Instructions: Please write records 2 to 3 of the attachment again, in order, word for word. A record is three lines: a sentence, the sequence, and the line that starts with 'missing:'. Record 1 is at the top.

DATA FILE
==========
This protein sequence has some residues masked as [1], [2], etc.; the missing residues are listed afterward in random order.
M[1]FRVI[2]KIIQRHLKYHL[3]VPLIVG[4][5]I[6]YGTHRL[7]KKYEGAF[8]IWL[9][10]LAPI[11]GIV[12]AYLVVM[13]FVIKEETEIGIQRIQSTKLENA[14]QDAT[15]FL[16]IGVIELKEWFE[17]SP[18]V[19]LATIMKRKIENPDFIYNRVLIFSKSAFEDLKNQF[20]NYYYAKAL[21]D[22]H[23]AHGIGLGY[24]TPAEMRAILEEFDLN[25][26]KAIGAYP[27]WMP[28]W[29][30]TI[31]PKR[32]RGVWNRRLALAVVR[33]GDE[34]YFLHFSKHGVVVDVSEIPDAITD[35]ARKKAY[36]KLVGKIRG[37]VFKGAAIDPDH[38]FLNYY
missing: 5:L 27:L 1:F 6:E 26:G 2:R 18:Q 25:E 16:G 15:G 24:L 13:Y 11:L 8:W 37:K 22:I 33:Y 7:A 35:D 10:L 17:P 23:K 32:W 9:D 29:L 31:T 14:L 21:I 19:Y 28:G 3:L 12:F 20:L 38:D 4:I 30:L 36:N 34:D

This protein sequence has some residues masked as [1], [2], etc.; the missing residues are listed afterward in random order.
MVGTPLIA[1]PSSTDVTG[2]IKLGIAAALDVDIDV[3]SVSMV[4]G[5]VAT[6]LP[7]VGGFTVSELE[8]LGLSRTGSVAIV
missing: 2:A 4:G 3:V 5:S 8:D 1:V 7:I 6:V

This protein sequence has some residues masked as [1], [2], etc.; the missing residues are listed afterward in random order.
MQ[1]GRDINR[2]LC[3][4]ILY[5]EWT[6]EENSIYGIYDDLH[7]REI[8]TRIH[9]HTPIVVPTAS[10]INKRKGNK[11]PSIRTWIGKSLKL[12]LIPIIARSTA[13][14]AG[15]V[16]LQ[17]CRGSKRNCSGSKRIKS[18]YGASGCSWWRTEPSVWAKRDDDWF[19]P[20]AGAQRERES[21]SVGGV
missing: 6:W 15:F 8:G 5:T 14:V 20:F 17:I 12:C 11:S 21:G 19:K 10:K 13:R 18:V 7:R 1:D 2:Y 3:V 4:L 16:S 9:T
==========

This protein sequence has some residues masked as [1], [2], etc.; the missing residues are listed afterward in random order.
MVGTPLIA[1]PSSTDVTG[2]IKLGIAAALDVDIDV[3]SVSMV[4]G[5]VAT[6]LP[7]VGGFTVSELE[8]LGLSRTGSVAIV
missing: 2:A 4:G 3:V 5:S 8:D 1:V 7:I 6:V

This protein sequence has some residues masked as [1], [2], etc.; the missing residues are listed afterward in random order.
MQ[1]GRDINR[2]LC[3][4]ILY[5]EWT[6]EENSIYGIYDDLH[7]REI[8]TRIH[9]HTPIVVPTAS[10]INKRKGNK[11]PSIRTWIGKSLKL[12]LIPIIARSTA[13][14]AG[15]V[16]LQ[17]CRGSKRNCSGSKRIKS[18]YGASGCSWWRTEPSVWAKRDDDWF[19]P[20]AGAQRERES[21]SVGGV
missing: 6:W 15:F 8:G 5:T 14:V 20:F 17:I 12:C 11:S 21:G 19:K 10:K 13:R 18:V 7:R 1:D 2:Y 3:V 4:L 16:S 9:T